TIER ONE: Cities with population of at least 75,000 E2SHB 1110, Sec. 3(1)(b) 4 du/lot, unless zoning permits higher densities 6 du/ lot, unless zoning permits higher densities 6 du/lot if at least 2 units are affordable, unless zoning permits higher densities
TIER TWO: Cities with population of at least 25,000 but less than 75,000 E2SHB 1110, Sec. 3(1)(a) 2 du/lot unless zoning permits higher densities 4 du/lot, unless zoning permits higher densities 4 du/lot if at least 1 unit is affordable, unless zoning permits higher densities
TIER THREE: Cities with population under 25,000 that are contiguous with a UGA that includes the largest city in a county with a population over 275,000 E2SHB 1110, Sec. 3(1)(c) 2 du/lot, unless zoning permits higher densities N/A N/A

Middle housing types: City zoning codes must allow at least six out of the nine of listed types of middle housing:

  1. Duplexes
  2. Triplexes
  3. Fourplexes
  4. Fiveplexes
  5. Sixplexes
  6. Townhouses
  7. Stacked flats
  8. Courtyard apartments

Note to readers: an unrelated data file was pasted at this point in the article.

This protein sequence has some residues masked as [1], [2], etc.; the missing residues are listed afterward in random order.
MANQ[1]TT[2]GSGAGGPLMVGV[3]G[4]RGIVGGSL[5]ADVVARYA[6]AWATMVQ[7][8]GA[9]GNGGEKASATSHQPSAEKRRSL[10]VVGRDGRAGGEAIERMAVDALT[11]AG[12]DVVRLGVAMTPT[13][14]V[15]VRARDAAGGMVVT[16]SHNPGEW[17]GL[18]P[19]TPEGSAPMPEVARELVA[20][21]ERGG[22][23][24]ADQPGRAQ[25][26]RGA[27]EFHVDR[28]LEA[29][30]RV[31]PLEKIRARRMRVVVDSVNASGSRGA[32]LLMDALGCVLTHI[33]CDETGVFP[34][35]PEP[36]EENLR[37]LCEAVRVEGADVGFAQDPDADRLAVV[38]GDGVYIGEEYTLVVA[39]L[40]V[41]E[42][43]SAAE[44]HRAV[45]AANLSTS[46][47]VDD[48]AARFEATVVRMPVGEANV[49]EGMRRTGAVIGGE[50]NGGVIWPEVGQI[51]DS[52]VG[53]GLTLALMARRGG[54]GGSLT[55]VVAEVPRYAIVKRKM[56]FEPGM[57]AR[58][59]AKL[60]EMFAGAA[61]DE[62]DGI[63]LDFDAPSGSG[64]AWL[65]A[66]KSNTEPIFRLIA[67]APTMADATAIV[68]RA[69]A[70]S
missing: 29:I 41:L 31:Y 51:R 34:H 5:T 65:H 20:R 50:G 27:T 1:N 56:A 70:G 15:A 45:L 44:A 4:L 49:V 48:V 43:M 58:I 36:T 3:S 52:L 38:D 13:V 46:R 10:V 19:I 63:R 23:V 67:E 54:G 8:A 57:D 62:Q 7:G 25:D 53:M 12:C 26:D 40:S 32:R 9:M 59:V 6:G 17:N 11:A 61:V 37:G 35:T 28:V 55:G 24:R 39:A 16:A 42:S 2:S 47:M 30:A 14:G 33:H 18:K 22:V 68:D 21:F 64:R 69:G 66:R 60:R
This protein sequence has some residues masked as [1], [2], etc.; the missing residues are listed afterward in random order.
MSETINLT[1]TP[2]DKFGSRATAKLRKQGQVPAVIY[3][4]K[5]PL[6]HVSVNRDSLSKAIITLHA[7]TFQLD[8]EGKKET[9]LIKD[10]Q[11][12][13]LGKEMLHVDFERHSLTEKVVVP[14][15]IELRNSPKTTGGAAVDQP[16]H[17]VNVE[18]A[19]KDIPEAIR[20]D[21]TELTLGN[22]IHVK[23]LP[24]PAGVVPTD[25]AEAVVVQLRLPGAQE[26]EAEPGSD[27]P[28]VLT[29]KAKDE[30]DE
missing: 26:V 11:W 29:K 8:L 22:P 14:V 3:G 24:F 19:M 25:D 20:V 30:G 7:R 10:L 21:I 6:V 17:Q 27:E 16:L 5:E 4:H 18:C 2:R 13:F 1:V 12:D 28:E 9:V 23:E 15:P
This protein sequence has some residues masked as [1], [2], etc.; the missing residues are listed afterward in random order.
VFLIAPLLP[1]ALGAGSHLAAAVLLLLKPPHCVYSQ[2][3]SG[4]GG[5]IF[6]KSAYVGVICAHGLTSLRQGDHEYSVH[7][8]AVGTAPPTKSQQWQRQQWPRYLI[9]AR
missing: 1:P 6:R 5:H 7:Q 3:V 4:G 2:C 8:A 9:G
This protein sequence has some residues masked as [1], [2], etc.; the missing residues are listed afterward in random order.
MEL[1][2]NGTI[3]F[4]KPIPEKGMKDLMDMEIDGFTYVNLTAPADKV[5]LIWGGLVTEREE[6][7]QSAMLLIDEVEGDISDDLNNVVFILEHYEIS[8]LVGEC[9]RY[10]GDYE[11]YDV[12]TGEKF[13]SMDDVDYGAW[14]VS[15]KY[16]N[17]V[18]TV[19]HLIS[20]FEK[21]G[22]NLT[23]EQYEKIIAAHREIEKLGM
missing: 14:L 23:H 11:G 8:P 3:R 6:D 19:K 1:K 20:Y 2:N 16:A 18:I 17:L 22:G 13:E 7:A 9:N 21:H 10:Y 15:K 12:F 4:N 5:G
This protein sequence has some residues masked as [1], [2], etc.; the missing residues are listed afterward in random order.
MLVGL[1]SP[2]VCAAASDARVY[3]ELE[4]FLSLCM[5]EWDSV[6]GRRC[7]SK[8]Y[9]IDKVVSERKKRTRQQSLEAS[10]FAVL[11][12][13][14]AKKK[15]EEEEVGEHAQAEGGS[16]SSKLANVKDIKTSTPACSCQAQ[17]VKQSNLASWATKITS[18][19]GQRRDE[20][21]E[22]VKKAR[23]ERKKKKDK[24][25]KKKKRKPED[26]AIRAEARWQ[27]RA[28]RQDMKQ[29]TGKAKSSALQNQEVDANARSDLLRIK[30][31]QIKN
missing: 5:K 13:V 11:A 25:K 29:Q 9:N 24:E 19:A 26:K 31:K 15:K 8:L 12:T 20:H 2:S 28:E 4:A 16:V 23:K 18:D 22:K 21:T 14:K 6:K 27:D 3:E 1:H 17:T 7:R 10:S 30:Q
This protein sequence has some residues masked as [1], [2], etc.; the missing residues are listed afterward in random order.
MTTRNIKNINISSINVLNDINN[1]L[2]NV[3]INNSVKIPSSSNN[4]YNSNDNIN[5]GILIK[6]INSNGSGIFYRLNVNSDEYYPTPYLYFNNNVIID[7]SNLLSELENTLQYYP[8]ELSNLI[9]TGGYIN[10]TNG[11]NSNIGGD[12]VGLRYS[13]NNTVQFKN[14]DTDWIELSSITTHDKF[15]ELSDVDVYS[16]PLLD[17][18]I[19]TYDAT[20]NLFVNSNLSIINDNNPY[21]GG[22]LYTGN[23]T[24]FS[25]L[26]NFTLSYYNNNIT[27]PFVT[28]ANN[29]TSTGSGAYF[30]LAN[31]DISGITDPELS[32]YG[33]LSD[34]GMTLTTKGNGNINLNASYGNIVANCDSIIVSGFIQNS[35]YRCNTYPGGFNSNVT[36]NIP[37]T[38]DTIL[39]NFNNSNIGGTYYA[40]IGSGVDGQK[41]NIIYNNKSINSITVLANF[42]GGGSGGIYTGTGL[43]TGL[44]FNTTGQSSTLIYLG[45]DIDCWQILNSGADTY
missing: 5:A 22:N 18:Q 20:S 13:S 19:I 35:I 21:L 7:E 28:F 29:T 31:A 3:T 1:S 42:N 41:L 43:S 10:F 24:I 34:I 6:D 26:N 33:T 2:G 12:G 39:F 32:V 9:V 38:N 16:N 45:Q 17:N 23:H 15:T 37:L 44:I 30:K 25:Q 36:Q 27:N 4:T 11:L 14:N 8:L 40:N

9. Cottage housing

Other major provisions of the new missing middle housing bill include:

  • Alternate density requirement: A city may choose to limit implementation of the density requirements to 75% of lots that are primarily dedicated to detached single-family houses, subject to specific conditions included in the new state law.
  • Exceptions to density requirements: There are a very limited number of exceptions where a municipality does not need to accommodate middle housing, such as for lots designated with critical areas and their buffers.
  • Adequate water and public sewer: Density requirements can be reduced in lots within a city that don’t have adequate water supply or public sewer service.
  • Required parking: There are restrictions on how much on-site parking can be required, with a sliding scale for smaller-sized lots. No on-site parking standards may be applied to middle housing located within a half-mile of a major transit stop.
  • Design review: If design review for residential development is required locally, it can only be administrative review (i.e., conducted by staff, and not by an appointed design board) for middle housing, with the use of clear design standards that are not more restrictive than those required for detached single-family houses. Please note that ESHB 1293 establishes a requirement for clear and objective design review standards for the exterior design of new development (beyond that covered by E2SHB 1110).
  • SEPA exemption: A State Environmental Policy Act (SEPA) categorical exemption is established for regulations that remove parking requirements for new middle housing development projects.